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Middle East Journal of Medical Genetics:
doi: 10.1097/01.MXE.0000414809.51187.d6
Original articles

Cytokinesis-blocked micronucleus assay in a group of Egyptian patients with Fanconi anemia

Eid, Maha M.a; Temtamy, Samia A.b; El-Kamah, Ghadab; Eid, Ola M.a

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Author Information

Departments of aHuman Cytogenetics

bClinical Genetics, National Research Center, Cairo, Egypt

Correspondence to Maha M. Eid, National Research Centre, El-Bohouth street, 12311 Dokki, Cairo, Egypt Tel: +20 105 003 576; e-mail: mahaeid67@gmail.com

Received October 18, 2011

Accepted November 21, 2011

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Abstract

Introduction: Fanconi anemia (FA) is one of the chromosomal instability syndromes characterized by a DNA repair defect. Cells derived from patients are hypersensitive to DNA cross-linking agents. In addition to the chromosomal breakages as a manifestation of the genomic instability, a few studies have detected elevated levels of micronuclei (MN) in patients with FA. The cytokinesis-blocked micronucleus (CBMN) assay was originally developed as a comprehensive test for measuring MN; however, it can also be used to measure nucleoplasmic bridges and nuclear buds.

Aim: The aim of this work is to determine the value of CBMN as a biomarker of genomic instability in patients with FA and its relation to their hematological findings.

Patients and methods: CBMN assay was performed to analyze leukocytes from 12 patients with FA and eight normal individuals as controls to determine the sensitivity of this technique for the evaluation of genomic instability in patients with FA. The CBMN assay was performed for cultures with and without diepoxybutane. The patients with FA showed significantly high frequencies of MN, nuclear buds, and dicentric bridges.

Conclusion: From the results of this study, we can conclude that the CBMN assay in fact represents a comprehensive method to evaluate the genomic instability of patients with FA. It can also be used as an indicator for the hematological condition of the patients.

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Introduction

Fanconi anemia (FA) is a well-recognized autosomal recessive disorder (OMIM: 227650). However, in a small minority of patients, the disorder is X-linked [FANC-B subgroup (OMIM: 300514)]. There is considerable genetic heterogeneity in FA, with 13 subtypes/complementation groups. FA patients are characterized by progressive bone marrow failure and an increased predisposition to malignancy (Alter, 2003; Levitus et al., 2004).

Affected individuals may also have one or more congenital abnormalities, such as microcephaly, short stature, café au lait spots, hypoplastic thumbs and radius, and horseshoe kidneys. FA cells characteristically show an abnormally high frequency of spontaneous chromosomal breakages and hypersensitivity to DNA cross-linking agents such as diepoxybutane (DEB) and mitomycin-C (MMC) (Tischkowitz and Dokal, 2004). Other features of the FA cell phenotype include hypersensitivity to oxygen, abnormal cell cycle kinetics (prolonged G2 phase), increased apoptosis, genomic instability, and accelerated telomere shortening (Dokal and Vulliamy, 2008).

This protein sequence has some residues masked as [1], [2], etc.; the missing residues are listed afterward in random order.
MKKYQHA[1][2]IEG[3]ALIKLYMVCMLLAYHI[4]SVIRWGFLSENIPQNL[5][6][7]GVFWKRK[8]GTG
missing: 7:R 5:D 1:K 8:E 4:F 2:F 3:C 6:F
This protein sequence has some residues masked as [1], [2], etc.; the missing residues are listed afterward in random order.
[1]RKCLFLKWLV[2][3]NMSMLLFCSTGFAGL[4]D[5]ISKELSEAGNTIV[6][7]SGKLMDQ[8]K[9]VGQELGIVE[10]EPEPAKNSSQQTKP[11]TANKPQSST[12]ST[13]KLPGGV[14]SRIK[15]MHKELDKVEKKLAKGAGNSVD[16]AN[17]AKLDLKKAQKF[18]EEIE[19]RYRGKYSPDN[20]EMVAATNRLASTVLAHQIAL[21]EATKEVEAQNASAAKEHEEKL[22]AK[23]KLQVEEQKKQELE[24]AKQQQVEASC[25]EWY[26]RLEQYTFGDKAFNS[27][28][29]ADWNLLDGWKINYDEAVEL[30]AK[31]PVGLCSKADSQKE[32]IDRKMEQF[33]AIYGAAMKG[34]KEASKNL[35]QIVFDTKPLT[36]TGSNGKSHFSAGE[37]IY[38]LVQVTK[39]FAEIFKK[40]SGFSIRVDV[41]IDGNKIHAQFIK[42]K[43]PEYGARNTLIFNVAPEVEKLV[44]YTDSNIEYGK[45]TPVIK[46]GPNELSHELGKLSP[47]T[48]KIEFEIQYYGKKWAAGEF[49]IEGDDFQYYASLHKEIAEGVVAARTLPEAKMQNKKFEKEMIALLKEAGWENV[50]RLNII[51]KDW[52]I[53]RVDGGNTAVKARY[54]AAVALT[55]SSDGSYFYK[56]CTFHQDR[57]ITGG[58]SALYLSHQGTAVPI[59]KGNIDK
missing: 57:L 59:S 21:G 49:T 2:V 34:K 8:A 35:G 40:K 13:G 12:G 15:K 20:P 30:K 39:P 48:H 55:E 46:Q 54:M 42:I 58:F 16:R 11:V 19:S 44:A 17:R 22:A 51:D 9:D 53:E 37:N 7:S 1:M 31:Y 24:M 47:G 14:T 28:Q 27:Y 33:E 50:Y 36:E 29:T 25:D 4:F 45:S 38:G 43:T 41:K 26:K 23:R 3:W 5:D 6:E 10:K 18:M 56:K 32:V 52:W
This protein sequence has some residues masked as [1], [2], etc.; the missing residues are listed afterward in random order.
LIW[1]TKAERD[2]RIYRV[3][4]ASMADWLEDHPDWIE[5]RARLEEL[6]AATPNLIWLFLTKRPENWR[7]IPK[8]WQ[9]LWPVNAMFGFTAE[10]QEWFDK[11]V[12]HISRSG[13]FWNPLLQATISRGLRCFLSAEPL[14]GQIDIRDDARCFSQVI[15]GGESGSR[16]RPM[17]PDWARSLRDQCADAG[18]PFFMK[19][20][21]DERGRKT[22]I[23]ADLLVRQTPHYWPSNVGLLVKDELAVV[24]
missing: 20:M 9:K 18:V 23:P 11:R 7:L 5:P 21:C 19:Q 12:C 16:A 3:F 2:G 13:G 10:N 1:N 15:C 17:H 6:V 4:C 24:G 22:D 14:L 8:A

A diagnostic test, based on the increased chromosomal breakage seen in FA cells compared with normal controls after exposure to DEB or MMC (DEB/MMC stress test), has been available for over 20 years (Auerbach, 1993). In addition to this test, some studies have found an increased level of micronuclei (MN) in patients with FA (Maluf and Erdtmann, 2001; Callén et al., 2002).

MN and other nuclear anomalies such as nucleoplasmic bridges (NPBs) and nuclear buds (NBUDs) are biomarkers of genotoxic events and chromosomal instability. These genome damage events can be determined simultaneously in the CBMN cytome assay. MN can originate during anaphase from lagging acentric chromosomes or chromatid fragments caused by misrepaired or unrepaired DNA breaks. Malsegregation of whole chromosomes at anaphase may also lead to the formation of MN. NPB originate from dicentric chromosomes, which may result from misrepair of DNA breaks and telomere end fusions. NBUD represent the process of the elimination of amplified DNA, DNA repair complexes, and possibly excess chromosomes from aneuploid cells (Fenech, 2007; Fenech et al., 2011).

We aimed to evaluate the MN as a marker for instability and the tendency to develop malignancies in patients with FA. Although with cytogenetic studies, there is no correlation between sensitivity to DEB and hematological findings, we aimed to determine the usefulness of the MN test as an additional marker for predicting the hematological status of patients with FA and their response to treatment.

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Patients and methods

Patients

Peripheral blood samples were collected from 12 patients with FA diagnosed clinically and cytogenetically (using DEB for induction of chromosomal breakage) and eight healthy individuals as a control group. Informed consents were obtained from the parents of children included in the study according to the guidelines of the ethical committees of the National Research Centre, Egypt. Complete blood count (CBC) was performed for each patient, including hemoglobin level (Hb), red blood cells (RBCs), white blood cells, and platelets.

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Methods

The DEB was added 24 h after culture initiation to all samples at a concentration of 0.1 μg/ml. Unbanded chromosomes were stained with Giemsa and 50 metaphases were screened for chromosome breakages. Breakages per cell were calculated for each case (Auerbach et al., 1989).

For the CBMN test (Fenech, 2007), two sets of culture were used for all samples: one with and one without DEB. Cytochalasin B (Acros, Thermo Fisher Scientific, New Jersey, USA) was added to both culture sets 44 h after culture initiation at a concentration of 4 μg/ml to obtain binucleated cells. Cell harvesting was carried out using a mild hypotonic (1 : 1v/v culture medium : distilled water) for 5 min at room temperature, followed by fixation in 3 : 1 methanol : acetic acid. The cell suspension was dropped onto clean slides and stained with Giemsa. The slides were examined using a light microscope at a magnification of 10×100. One thousand cells per individual were scored for the presence of MN, NBUDs, and dicentric bridges (NPBs between daughter nuclei).

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Statistics